“Few people had a clearer sense of the vibrancy of being than Hildegard did. Or, more precisely, clearer senses. To recap: her notion of viriditas, the self-refreshing power of creation made visible in vegetation, is the greening green, vibrant and vibrating. In it, greenness is in equal measure metaphysical and physical, a possibility and an actuality, hidden and revealed, irradiating and absorbing intense light and sound waves, open not just to seeing and hearing but also to touching, smelling, tasting, to say nothing of the activity of greening that sees us, hears us, smells, tastes, and touches us. Experientially, it is a total synesthesia, the fusion of all the senses, metonymically consigned to vision, which is further represented by a unique section from the middle of the humanly visible spectrum: the color green. Ontologically, it encompasses what is given to the senses and the givenness of the senses themselves, along with the rest of the body-mind assemblage inspired and animated by viriditas. Human or not, life is a green mass, and that which enlivens it is a symphony in green.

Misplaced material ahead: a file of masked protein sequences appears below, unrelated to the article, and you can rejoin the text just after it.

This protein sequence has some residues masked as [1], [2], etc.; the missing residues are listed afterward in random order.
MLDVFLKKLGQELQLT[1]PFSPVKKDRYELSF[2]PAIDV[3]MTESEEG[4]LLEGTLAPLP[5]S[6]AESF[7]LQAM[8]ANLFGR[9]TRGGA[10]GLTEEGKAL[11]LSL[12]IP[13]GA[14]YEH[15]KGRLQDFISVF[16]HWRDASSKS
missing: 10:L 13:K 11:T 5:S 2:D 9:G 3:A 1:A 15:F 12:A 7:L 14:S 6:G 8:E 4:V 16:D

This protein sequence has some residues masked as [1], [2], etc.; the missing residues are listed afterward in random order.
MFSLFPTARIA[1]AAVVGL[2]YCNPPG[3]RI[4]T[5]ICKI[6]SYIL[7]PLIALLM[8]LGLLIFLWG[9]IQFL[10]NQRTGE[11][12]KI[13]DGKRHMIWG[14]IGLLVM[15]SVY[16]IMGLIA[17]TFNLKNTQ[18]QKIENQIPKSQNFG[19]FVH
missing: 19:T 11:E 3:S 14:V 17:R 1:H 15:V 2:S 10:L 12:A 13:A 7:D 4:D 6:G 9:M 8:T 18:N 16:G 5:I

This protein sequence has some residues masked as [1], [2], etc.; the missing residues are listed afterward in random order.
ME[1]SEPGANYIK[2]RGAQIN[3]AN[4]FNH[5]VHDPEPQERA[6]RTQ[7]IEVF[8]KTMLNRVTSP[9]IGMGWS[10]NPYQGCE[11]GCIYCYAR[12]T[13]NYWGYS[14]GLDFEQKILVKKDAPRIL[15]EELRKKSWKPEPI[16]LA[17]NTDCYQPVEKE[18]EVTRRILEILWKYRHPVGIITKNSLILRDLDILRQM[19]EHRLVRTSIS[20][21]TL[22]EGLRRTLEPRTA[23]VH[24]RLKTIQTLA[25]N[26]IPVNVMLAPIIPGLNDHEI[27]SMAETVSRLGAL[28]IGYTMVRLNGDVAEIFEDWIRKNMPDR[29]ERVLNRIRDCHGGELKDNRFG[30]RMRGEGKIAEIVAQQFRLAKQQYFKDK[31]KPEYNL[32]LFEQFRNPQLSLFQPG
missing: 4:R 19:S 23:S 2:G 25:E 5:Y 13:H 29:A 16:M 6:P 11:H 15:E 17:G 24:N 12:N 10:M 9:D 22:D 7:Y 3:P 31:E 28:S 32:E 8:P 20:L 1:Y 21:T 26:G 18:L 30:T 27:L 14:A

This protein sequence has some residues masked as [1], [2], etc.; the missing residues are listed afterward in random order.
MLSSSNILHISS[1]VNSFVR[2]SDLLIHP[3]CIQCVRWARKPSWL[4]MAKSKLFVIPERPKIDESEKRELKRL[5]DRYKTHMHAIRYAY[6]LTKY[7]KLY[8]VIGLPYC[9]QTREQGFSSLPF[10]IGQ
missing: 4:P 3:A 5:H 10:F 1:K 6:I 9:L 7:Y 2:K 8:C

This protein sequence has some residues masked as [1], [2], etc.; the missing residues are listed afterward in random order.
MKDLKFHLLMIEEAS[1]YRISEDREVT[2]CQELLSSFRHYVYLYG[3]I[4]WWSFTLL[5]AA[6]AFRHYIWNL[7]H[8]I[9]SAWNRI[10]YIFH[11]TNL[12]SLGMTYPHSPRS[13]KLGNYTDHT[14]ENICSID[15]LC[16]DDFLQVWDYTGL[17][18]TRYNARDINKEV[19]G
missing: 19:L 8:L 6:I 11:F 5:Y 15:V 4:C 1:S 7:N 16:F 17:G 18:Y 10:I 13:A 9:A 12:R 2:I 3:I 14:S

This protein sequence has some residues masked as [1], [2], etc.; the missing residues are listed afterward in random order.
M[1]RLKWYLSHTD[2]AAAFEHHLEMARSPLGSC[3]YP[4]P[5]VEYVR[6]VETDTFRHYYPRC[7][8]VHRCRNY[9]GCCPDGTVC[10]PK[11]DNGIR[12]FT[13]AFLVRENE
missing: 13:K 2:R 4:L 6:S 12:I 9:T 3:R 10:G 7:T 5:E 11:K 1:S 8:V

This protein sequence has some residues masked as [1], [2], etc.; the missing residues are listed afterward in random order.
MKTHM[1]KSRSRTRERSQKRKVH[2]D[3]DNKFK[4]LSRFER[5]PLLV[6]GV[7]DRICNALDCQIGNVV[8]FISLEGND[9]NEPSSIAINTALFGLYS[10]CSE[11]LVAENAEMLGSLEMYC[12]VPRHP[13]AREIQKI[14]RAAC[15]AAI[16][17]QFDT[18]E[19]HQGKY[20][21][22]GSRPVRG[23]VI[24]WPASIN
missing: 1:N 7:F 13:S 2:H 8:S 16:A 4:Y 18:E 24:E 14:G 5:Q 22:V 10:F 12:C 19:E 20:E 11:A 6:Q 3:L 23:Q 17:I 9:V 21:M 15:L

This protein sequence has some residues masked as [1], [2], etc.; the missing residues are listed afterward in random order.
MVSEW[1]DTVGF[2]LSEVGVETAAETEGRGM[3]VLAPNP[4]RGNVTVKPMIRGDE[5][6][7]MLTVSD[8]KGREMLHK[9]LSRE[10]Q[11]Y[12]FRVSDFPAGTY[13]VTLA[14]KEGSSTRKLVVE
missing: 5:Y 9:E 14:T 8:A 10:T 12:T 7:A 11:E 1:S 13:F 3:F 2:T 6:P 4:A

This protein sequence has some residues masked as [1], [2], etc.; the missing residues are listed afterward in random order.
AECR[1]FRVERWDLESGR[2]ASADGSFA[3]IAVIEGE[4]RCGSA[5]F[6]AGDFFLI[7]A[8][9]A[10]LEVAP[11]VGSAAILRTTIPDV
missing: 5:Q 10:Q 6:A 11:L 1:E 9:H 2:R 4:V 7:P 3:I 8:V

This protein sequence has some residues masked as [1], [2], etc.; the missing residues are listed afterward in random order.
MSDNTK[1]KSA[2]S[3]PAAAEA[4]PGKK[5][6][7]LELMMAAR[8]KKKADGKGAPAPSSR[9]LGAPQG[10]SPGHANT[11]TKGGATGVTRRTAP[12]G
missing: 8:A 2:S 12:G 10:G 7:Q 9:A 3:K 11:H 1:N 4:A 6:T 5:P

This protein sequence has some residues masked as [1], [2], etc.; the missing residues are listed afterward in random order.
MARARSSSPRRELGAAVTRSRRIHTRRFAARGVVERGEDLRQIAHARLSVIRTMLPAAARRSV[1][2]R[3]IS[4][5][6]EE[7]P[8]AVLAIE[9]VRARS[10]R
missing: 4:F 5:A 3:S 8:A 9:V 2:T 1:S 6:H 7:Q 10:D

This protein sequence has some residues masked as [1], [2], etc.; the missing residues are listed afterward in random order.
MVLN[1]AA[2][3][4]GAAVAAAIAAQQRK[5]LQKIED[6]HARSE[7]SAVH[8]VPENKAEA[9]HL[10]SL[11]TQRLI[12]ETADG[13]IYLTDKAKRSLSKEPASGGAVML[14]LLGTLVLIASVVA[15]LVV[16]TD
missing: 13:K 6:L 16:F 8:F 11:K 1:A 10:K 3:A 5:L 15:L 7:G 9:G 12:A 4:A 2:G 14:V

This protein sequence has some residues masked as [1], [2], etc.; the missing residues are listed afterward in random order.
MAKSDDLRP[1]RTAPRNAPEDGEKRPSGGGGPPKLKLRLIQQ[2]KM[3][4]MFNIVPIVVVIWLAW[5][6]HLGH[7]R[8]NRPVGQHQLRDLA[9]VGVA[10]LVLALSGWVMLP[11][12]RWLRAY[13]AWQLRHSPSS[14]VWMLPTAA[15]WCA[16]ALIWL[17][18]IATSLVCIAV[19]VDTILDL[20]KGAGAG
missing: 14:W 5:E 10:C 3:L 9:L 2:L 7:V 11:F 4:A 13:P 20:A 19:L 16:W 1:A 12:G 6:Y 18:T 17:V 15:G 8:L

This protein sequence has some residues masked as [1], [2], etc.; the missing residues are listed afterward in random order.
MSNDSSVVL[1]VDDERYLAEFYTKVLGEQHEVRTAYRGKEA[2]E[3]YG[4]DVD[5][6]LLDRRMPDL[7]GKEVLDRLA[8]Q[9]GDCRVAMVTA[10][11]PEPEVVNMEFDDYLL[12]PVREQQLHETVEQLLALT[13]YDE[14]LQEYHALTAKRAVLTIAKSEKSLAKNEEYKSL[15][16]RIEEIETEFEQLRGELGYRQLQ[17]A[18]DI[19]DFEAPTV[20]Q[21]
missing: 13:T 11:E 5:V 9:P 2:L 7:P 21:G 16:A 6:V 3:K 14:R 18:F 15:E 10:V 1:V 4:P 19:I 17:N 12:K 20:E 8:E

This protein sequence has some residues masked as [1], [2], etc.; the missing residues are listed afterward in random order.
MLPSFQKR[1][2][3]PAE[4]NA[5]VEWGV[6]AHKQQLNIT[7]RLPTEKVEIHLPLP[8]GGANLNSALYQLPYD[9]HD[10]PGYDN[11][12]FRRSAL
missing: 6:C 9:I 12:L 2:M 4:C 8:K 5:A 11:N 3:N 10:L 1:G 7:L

“In her famous letter to the prelates at Mainz, dating from 1178-79 and protesting the prohibition of musical liturgy in retribution for the burial of a heretic on monastery grounds, Hildegard advances her cosmological and theological theory of music. Pithily, she remarks: 'the soul is symphonic.' The silencing of music is a brazen attack on the soul, which is thereby deprived of a chance to come to terms with its own structure in the acoustics of sounding-with. But this is not all. Because Hildegard’s favorite analogy for the soul is a tree, we might say that the symphony is intravegetal in virtue of combining the vibrations of different, semi-autonomous organs of plants (branches, roots, trunks, leaves, flowers) and their corresponding ‘mental faculties’ (intelligence, wisdom, sensoriality). An interdiction placed on musical liturgy disrupts the concerted growth, metamorphosis, decay, and regeneration of plant parts, reflected in the collaborative existence — the coexistence — of parts of the soul.”